The challenges of being a parent on the front line
With work situations and childcare arrangements up in the air, parents are facing challenges due to the restrictions around Covid-19. Parents working on the front line, like our staff here at Bloomfield, have additional concerns surrounding their families’ wellbeing. Dr Finian Fallon and Dr Malie Coyne have created this video addressing the unique needs of frontline parents.
Frontline parents may be faced with situations at work that can be difficult to put aside when they come straight home to the needs of their children. Being able to create some distance between your work and home situations is key. Dr Malie Coyne works as a clinical psychologist; she suggests creating a routine for yourself to visualise coming back into parent mode. This could be as simple as taking a moment for yourself in the car before you walk in the door, or stopping for a short walk alone on your way home. To manage the stress of your job, our current situation, and the demands of parenting, being compassionate to yourself is key.
Set boundaries with your children in relation to getting in the door and having some breathing space. Many frontline parents will need to shower and take off their work clothes before they can relax and interact safely with their families. Establish this as a routine, and let your children know that once you have those things done they will have your full attention and be able to spend time with you.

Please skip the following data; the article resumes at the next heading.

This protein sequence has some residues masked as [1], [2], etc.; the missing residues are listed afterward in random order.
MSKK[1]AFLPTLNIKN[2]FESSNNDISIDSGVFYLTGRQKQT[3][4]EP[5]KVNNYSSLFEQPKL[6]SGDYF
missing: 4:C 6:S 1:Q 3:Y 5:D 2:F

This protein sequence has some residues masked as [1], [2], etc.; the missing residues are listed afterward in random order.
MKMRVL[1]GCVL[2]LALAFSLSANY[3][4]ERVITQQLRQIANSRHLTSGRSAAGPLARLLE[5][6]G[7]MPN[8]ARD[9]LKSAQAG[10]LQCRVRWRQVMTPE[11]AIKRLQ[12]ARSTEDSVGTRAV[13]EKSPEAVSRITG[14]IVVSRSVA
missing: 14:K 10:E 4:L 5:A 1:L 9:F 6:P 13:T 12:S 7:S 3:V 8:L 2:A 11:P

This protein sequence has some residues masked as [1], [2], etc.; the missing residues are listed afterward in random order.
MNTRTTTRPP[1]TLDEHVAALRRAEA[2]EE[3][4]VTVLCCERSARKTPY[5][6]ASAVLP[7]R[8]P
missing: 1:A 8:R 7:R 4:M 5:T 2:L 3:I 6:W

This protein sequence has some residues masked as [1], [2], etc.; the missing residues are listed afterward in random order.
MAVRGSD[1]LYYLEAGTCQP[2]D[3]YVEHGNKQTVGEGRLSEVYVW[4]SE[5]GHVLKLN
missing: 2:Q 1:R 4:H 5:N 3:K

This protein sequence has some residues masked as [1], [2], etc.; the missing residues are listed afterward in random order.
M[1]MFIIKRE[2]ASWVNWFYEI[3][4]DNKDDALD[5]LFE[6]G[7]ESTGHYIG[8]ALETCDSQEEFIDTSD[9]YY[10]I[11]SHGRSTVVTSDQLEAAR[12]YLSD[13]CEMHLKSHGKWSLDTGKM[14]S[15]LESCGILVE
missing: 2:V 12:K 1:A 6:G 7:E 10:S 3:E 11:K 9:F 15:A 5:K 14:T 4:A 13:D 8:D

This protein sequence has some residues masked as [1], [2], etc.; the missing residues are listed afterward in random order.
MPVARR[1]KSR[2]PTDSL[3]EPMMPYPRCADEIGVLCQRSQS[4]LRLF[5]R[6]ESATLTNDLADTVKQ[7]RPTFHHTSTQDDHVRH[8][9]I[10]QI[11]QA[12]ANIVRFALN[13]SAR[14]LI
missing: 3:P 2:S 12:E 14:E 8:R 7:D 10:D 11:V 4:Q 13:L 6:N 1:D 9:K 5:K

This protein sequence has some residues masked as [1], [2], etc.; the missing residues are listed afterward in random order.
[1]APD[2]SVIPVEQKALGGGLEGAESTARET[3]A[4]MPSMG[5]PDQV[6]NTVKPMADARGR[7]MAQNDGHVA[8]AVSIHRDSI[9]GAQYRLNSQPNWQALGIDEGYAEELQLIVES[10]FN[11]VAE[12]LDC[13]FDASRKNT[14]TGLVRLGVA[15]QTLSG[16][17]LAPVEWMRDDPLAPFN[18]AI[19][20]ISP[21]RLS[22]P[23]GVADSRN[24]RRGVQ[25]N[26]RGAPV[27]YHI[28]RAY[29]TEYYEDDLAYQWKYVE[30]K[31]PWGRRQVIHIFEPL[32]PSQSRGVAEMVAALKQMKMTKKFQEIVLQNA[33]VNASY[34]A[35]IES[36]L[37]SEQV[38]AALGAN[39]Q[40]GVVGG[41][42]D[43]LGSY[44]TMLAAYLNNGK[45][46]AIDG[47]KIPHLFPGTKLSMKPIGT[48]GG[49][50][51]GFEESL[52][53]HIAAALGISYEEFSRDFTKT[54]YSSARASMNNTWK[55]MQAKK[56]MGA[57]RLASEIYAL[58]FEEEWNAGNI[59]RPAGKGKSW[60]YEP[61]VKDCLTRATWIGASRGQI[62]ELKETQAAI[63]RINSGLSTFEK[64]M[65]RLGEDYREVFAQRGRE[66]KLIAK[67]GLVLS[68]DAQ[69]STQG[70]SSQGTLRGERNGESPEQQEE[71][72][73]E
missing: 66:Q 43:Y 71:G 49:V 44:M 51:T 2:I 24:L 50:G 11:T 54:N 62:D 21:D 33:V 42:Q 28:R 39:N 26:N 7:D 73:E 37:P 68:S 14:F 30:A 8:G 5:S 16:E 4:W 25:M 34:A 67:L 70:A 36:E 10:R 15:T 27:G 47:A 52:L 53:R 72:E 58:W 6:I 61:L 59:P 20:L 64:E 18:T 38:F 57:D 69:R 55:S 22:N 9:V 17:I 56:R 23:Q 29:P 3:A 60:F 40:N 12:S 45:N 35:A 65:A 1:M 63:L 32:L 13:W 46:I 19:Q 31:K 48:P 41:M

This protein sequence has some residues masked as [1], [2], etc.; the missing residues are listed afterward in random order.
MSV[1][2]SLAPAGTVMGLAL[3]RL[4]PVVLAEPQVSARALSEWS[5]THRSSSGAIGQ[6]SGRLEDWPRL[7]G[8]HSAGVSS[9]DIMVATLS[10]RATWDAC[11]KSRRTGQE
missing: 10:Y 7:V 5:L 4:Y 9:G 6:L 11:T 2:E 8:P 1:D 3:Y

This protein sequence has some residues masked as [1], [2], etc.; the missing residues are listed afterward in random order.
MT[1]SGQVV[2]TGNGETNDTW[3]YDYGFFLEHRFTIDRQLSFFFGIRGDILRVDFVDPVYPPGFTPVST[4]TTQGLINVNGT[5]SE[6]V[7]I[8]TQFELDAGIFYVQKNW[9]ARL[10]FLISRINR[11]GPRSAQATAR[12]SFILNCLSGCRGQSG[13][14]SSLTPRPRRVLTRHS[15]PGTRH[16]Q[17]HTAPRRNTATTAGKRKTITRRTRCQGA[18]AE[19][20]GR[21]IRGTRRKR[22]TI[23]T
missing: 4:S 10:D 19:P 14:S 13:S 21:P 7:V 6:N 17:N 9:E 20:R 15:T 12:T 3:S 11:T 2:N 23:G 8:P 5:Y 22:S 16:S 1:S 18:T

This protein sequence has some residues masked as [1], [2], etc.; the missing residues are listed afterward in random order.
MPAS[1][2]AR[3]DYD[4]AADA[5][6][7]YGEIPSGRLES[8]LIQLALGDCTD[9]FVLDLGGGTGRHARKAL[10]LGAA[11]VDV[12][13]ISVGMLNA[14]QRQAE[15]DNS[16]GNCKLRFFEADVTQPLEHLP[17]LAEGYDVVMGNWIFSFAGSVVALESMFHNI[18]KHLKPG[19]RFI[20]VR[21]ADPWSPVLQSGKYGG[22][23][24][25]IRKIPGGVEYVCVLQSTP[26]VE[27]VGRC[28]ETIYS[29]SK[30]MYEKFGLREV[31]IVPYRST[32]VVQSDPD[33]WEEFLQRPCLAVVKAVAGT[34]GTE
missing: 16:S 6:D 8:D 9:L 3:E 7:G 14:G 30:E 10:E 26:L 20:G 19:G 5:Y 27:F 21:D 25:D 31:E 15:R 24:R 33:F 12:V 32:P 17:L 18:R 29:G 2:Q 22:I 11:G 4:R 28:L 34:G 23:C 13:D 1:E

Get back to basics
During this stressful time, when their lives are experiencing severe upheaval, some children may seem to be regressing and having nightmares or even wetting the bed. Children may express the stress they are experiencing in these bodily behaviours rather than with words, and need attention and reassurance that things will be ok. Even though their usual routines have changed, it’s important to establish new ones, including regular bedtimes to ensure enough sleep. Monitor social media use, as kids can be exposed to things that may worry or stress them further, and talk to them about their concerns.
Tap into your support networks
Frontline workers are keeping Ireland safe, and for many, this will take a toll on their mental and physical health. Don’t be afraid to reach out for support – from management and colleagues, as well as from family and friends. Something as simple as a call to a loved one to let off some steam – or talk about something other than work! – can be hugely beneficial.
Enjoy your family
Finally, make time to take joy in your family. The time you spend with your kids can be a welcome distraction from all that is going on. It can be easy to feel the stress of parenting demands overwhelming you, but the time you spend with them, away from work demands and away from bad news and stressful facts and figures, can be hugely helpful in managing your own wellbeing, too.